After loading TCP/IP I was saddened to see it easily adding a few seconds to the boot time. For some reason it was vital for OS/2 to display the fact that it's loading the network drivers. I have to admit at this point networking feels as integrated as it was in MS-DOS. Clearly IBM and Microsoft failed it here, and it's no surprise when Microsoft divorced IBM, they took control and made sure that OS components felt like they belonged.
One nice thing to say is the telnet client does work great, even if it is from IBM. The tn3270 seems functional but I don't have that much anymore in the way of a mainframe environment to worry about. Much to my amazement I was able to quickly find an IRC client. EzIRC ( http://ftp.undernet.org/clients/os2/ezirc/ ), and I even found service pack 2 for OS/2 2.0 still lovingly kept at IBM's old ftp site ps.boulder.ibm.com. (ps/products/os2/fixes/v2.00/xr06100a)
The sad thing about the fixpack was that it required MORE FLOPPIES AGAIN. What was it with the early 1990's? Why couldn't we service pack from a network directory? What if I didn't want to make 19 floppies? It was after the floppy shuffle to bring the release level up to something just prior to OS/2 2.1 when disaster struck. It seems the disk drives were reading the hard disk all wrong, and couldn't read my extended partition.. chkdsk even said it was unable to find the filesytem marker.. Luckily I just quickly booted off floppy (after disabling the cpu cache) and copied the disk driver from the 2.0 #1 diskette, and rebooted and all was well. Very strange.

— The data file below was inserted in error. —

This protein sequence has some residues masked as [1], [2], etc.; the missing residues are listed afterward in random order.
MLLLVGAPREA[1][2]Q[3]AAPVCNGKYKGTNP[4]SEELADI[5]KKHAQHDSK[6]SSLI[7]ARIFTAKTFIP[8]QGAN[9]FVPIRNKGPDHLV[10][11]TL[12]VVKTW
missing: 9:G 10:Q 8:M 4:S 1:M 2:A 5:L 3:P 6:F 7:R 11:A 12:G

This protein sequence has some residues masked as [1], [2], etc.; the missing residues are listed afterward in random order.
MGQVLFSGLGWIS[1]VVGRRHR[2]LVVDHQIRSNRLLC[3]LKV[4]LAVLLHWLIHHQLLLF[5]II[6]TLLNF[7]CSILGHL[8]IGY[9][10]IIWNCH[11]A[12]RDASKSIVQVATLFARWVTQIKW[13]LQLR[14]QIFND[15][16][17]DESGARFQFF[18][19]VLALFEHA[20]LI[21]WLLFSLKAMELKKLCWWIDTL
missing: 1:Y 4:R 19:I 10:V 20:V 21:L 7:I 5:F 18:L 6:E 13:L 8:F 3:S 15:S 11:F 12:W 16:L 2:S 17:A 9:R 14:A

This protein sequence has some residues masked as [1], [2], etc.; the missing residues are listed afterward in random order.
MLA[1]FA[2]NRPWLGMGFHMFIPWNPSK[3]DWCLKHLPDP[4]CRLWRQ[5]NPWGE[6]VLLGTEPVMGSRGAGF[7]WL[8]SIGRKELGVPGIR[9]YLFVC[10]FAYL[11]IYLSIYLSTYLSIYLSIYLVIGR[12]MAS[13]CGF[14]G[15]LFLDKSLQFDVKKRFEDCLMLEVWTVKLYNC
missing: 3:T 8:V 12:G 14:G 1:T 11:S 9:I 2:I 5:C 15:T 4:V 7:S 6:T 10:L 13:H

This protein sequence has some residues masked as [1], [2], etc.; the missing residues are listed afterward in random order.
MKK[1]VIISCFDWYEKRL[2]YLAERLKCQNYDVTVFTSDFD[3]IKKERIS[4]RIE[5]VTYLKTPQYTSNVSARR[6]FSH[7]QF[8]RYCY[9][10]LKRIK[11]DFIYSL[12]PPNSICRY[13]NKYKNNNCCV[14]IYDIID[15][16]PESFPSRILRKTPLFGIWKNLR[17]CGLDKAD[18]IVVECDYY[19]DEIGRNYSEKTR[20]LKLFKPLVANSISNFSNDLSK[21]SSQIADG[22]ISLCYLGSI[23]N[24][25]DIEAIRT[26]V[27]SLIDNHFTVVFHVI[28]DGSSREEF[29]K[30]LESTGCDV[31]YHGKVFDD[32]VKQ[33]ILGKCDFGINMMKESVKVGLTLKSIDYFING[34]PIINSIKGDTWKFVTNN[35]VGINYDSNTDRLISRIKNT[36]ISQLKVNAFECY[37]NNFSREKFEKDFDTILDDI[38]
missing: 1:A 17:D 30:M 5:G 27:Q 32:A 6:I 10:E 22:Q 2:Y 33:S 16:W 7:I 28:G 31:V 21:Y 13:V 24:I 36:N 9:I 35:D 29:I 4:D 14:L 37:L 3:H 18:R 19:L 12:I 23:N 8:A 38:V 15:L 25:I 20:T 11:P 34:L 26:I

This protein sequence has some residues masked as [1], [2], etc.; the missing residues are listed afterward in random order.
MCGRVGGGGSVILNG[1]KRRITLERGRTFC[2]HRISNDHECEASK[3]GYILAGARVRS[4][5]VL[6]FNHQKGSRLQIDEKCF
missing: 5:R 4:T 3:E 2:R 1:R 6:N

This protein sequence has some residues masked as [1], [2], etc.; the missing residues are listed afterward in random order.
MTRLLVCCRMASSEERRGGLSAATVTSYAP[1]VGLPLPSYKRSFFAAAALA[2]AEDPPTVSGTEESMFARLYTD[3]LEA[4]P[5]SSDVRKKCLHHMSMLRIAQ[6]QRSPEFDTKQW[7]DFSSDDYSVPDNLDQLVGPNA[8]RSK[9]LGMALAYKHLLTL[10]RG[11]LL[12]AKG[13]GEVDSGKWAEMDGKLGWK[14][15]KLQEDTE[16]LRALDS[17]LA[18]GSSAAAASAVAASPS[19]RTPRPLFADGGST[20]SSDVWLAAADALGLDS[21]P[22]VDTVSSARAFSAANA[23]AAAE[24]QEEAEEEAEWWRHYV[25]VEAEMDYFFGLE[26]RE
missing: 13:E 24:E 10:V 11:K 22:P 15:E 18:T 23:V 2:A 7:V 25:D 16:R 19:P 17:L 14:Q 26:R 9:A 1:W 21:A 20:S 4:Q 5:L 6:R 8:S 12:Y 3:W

At this point I was hoping for some web action. Sadly every browser thing is for OS/2 3.0 and above. The best I could come up with was lynx 2.8. What is more sad is that it its support for gzip'd pages is screwed up. It's enough to navigate google and some ftp sites, but not good enough for anything more. I feel bad for blind people on this, as it's got to be a major chore to figure out what's wrong with it.
It's worth noting that my Word for Windows 2.0 works under this setup. Its good to have the old thing going, as the 64bit windows editions have removed the old WOW 16bit compatibility.